|Publication number||US4039742 A|
|Application number||US 05/526,222|
|Publication date||Aug 2, 1977|
|Filing date||Nov 22, 1974|
|Priority date||Nov 22, 1974|
|Also published as||CA1031836A, CA1031836A1, DE2551855A1, DE2551855B2, DE2551855C3, DE7536756U|
|Publication number||05526222, 526222, US 4039742 A, US 4039742A, US-A-4039742, US4039742 A, US4039742A|
|Inventors||Bert A. Smith|
|Original Assignee||Preformed Line Products Company|
|Export Citation||BiBTeX, EndNote, RefMan|
|Patent Citations (10), Referenced by (41), Classifications (15)|
|External Links: USPTO, USPTO Assignment, Espacenet|
There are many instances where an electrical cable splice must be insulated and protected from the effects of the environment in which it is used. For example, in splicing a telephone service cable to the main cable, particularly in underground installations, protection must be afforded against the deleterious effects of moisture, not only on the electrical connection itself, but on the long lengths of the cable which the moisture may reach as a result of the effects of hydrostatic pressure and capillary action.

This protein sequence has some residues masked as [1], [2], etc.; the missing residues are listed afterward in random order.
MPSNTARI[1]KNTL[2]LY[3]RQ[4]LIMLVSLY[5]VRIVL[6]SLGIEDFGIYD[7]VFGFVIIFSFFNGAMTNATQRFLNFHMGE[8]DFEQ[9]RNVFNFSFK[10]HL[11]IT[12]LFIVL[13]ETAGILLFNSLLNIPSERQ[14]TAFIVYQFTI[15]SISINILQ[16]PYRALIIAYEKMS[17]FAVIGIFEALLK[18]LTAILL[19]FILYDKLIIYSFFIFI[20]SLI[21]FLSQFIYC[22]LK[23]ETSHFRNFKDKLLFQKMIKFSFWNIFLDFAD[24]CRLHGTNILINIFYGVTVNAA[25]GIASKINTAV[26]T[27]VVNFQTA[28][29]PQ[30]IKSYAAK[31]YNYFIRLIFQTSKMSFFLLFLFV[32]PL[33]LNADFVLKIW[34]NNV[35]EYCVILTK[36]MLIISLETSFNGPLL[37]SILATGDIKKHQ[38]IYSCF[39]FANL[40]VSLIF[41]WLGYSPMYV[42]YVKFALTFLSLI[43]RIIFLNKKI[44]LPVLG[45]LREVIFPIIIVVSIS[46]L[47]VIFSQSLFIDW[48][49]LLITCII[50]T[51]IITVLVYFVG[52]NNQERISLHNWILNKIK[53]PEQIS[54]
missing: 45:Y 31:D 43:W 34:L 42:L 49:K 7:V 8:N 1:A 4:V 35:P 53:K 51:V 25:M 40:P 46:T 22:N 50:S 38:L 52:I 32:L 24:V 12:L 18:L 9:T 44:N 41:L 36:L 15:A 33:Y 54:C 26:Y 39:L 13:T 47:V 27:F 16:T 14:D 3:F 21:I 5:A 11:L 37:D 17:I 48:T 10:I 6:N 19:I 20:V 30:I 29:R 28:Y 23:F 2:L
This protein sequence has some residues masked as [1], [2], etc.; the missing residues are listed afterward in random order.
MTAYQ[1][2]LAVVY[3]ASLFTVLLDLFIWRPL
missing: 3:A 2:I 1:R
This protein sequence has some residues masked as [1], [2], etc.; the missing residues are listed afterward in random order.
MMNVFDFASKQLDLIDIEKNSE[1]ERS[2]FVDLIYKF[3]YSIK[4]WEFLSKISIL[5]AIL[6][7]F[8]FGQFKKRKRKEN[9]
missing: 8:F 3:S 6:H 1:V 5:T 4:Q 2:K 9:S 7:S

One of the prior art methods of protecting cable splices from the environment is disclosed in U.S. Pat. No. 2,906,810. The method involves inserting the splice into a cylindrical capsule which is filled with a pliable plastic water proofing insulating material. A plug which has circumferentially spaced peripheral grooves is used to seal the opened end of the cylindrical capsule. The spliced cables are twisted around the plug with the cables positioned in the grooves and the splice positioned in front of the plug. Then the plug and the splice are inserted into the cylindrical capsule forcing the insulating material around the cable splice. Unfortunately, the resultant enclosure is not sufficiently moisture proof to withstand an underground environment. The enclosure also lacks means for securing the splice within the capsule and therefore the splice becomes disassembled when tension is placed on the cables.